The BBC has a long history of failing to properly report the UN Human Rights Council’s institutional bias against Israel and has never addressed the issue of why that frequently and overtly displayed prejudice exists.
In an article specifically referring to that bias, one would nevertheless have expected BBC audiences to be provided with the relevant factual information in the BBC’s own words. However, the report titled “US warning over its UN Human Rights Council role” which appeared on the BBC News website’s ‘US & Canada’ and ‘Middle East’ pages on June 6th presents the subject in equivocal language. [emphasis added]
“The US says it is considering what part it will play on the UN’s Human Rights Council, highlighting what it calls a “biased” stance on Israel.
UN ambassador Nikki Haley said it was “hard to accept” that resolutions had been passed against Israel, a US ally, but none were considered on Venezuela.” […]
“But what seems to anger the Trump administration most about the 47-member body is what she described as its “chronic anti-Israel bias”.
Writing in the Washington Post, she complained that the council had passed more than 70 resolutions against Israel but just seven against Iran. The Bush administration, believing the council would treat Israel unfairly, boycotted the body, a decision reversed by Barack Obama.”
The article does not bother to inform BBC audiences that Obama administration officials – including John Kerry, Susan Rice, Hillary Clinton and Samantha Power – have made the exact same point as Ambassador Haley now raises, as have senators from across the American political spectrum. Neither are they told that the previous UN Secretary General also admitted that “[d]ecades of political maneuverings have created a disproportionate volume of resolutions, reports and conferences criticizing Israel” or that ten years beforehand, his predecessor Kofi Anan similarly admitted UN bias against Israel.
Readers are informed that Ms Haley said:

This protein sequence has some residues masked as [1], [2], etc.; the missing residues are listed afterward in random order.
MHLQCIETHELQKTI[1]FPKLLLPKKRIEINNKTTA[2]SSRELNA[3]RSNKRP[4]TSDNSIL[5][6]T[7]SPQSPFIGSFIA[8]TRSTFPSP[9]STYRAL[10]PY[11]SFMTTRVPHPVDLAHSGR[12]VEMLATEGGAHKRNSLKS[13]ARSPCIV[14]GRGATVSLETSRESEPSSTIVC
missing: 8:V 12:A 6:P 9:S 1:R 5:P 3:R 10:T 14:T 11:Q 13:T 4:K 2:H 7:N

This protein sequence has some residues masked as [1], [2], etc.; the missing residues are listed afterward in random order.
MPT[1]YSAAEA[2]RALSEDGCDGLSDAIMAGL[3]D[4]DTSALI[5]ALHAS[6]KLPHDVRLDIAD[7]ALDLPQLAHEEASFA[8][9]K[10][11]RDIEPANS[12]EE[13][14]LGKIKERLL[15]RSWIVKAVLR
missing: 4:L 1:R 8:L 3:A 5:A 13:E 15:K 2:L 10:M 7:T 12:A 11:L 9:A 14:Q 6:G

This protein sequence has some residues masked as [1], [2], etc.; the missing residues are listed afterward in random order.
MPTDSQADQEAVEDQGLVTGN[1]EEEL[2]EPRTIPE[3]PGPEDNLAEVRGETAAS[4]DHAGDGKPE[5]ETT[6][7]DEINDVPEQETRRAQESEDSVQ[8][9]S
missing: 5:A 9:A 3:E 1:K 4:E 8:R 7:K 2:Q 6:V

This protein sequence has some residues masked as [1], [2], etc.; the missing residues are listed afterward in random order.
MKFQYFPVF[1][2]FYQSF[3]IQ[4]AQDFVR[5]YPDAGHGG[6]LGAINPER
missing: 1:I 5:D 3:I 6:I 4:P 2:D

“It’s hard to accept that this council has never considered a resolution on Venezuela and yet it adopted five biased resolutions, in March, against a single country, Israel. It is essential that this council address its chronic anti-Israel bias if it is to have any credibility.”
“In March, the UK government accused the UNHRC of an “unacceptable pattern of bias” by singling Israel out as the only country subject to mandatory discussion at every session.”
However, the BBC’s report neither names nor provides readers with an explanation of the UNHRC’s permanent ‘Agenda Item 7’ – the clause which mandates that discussion of Israel at every session – and it fails to clarify that no other nation is subject to a similar practice.
Neither does it provide audiences with numerical data concerning UNHRC bias against Israel such as the fact that since its establishment in June 2006 and up to June 2016, sixty-eight of the 135 resolutions criticising countries that were adopted by the council have been against Israel.
And while the BBC does correctly inform its audiences that “[i]n recent months, it [UNHRC] has issued resolutions on human rights in North Korea, Haiti and Myanmar, among other countries”, it does not clarify that in the same period of time, no fewer than five anti-Israel resolutions were adopted.
Yet again we see that despite the fact that it not infrequently quotes and promotes UN produced material, the BBC refrains from providing its audiences with the full range of information necessary for understanding of the story of the UN’s endemic bias against Israel.